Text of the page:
|Publication number||US6501037 B2|
|Application number||US 09/550,335|
|Publication date||Dec 31, 2002|
|Filing date||Apr 14, 2000|
|Priority date||Apr 16, 1999|
|Also published as||DE60011180D1, DE60011180T2, EP1045411A1, EP1045411B1, US20020134656|
|Publication number||09550335, 550335, US 6501037 B2, US 6501037B2, US-B2-6501037, US6501037 B2, US6501037B2|
|Inventors||Alain Gressier, Michel Gendre|
|Original Assignee||Schneider Electric Industries Sa|
|Export Citation||BiBTeX, EndNote, RefMan|
|Patent Citations (6), Referenced by (5), Classifications (6), Legal Events (5)|
|External Links: USPTO, USPTO Assignment, Espacenet|
1. Field of the Invention
This invention relates to an electrical switch of the maintained contact push button type, intended for emergency shut-downs and comprising a body and a command button mounted on a cylindrical body and acted upon by a return spring.
2. Discussion of the Background
A switch of the maintained contact push button type permits actuation of the electrical contacts when an operator presses the push button at the moment of an emergency shut-down. The actuating push button is mounted on a body within which a movable piston and a movable push rod are housed, the latter being used to actuate the electrical contacts. This piston and this push rod are capable of sliding and pivoting within the body, along an axis, while at the same time being immobilized relative to one another. The piston is held in the “on” position by a catch. When an operator presses the actuating push button, the piston is moved by a cocking spring to a trip or stop position, a position in which it is held by the same catch, after having actuated the electrical contacts.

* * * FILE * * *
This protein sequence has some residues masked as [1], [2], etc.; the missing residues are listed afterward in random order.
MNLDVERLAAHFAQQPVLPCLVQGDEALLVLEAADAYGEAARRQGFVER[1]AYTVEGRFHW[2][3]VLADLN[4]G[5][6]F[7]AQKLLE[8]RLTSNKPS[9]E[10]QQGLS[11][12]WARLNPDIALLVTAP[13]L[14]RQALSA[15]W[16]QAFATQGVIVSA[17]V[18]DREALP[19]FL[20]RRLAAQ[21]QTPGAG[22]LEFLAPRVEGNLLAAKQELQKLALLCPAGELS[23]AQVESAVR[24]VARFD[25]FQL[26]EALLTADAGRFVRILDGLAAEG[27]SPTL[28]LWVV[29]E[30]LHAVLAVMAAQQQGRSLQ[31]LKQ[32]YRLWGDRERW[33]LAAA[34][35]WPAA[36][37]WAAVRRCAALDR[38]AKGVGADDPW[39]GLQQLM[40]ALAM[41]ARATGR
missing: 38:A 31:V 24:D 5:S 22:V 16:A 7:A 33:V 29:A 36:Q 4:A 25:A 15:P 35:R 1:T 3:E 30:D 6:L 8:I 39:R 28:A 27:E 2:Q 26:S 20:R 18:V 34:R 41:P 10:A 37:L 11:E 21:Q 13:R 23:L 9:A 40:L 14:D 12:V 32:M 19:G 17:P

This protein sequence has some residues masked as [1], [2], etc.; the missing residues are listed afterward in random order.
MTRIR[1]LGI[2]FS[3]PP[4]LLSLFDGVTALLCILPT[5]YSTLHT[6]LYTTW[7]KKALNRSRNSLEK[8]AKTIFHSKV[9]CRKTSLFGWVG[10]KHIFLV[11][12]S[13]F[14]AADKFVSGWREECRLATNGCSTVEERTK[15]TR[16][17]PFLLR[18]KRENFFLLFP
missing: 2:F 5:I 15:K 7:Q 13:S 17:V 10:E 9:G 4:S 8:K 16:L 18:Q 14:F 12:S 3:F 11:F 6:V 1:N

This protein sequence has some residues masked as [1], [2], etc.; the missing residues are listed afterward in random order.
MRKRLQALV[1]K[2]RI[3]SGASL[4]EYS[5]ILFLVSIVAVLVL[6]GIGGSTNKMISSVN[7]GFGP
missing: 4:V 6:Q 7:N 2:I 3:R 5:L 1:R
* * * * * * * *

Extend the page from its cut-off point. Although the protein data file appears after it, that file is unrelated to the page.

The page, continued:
After the trip, following an emergency shut-down, the push button remains driven in, in the trip or stop position. It can be unlocked in such a way that it returns to the “on” position, using a key inserted into a barrel or by rotation of the head.
The size of the interlock is variable mainly due to piling up of the sides and of the coefficient of friction which has a negative effect on safety.
The purpose of the invention is to provide a maintained contact push button with improved safety.
The switch according to the invention is essentially characterized by the fact that the piston is fitted with a command device capable, when the button is pushed, of actuating the first catch, called the stop catch, immobilizing the push rod in the “stand-by” position and then releasing the push rod which can move into the “contact” position where it is immobilized by the second catch which is used to maintain contact.
According to one characteristic, the command push rod has guiding means which are guided onto helical ramps created in the body.
According to another characteristic, the body has a ramp used for the backward movement of the catch when the push rod pivots about its axis of rotation and a boss permitting the indexing of the push rod and of the piston in the contact position.
The invention will now be described in more detail, referring to embodiments given by way of non-limitative limitative examples which make reference to the appended drawings in which: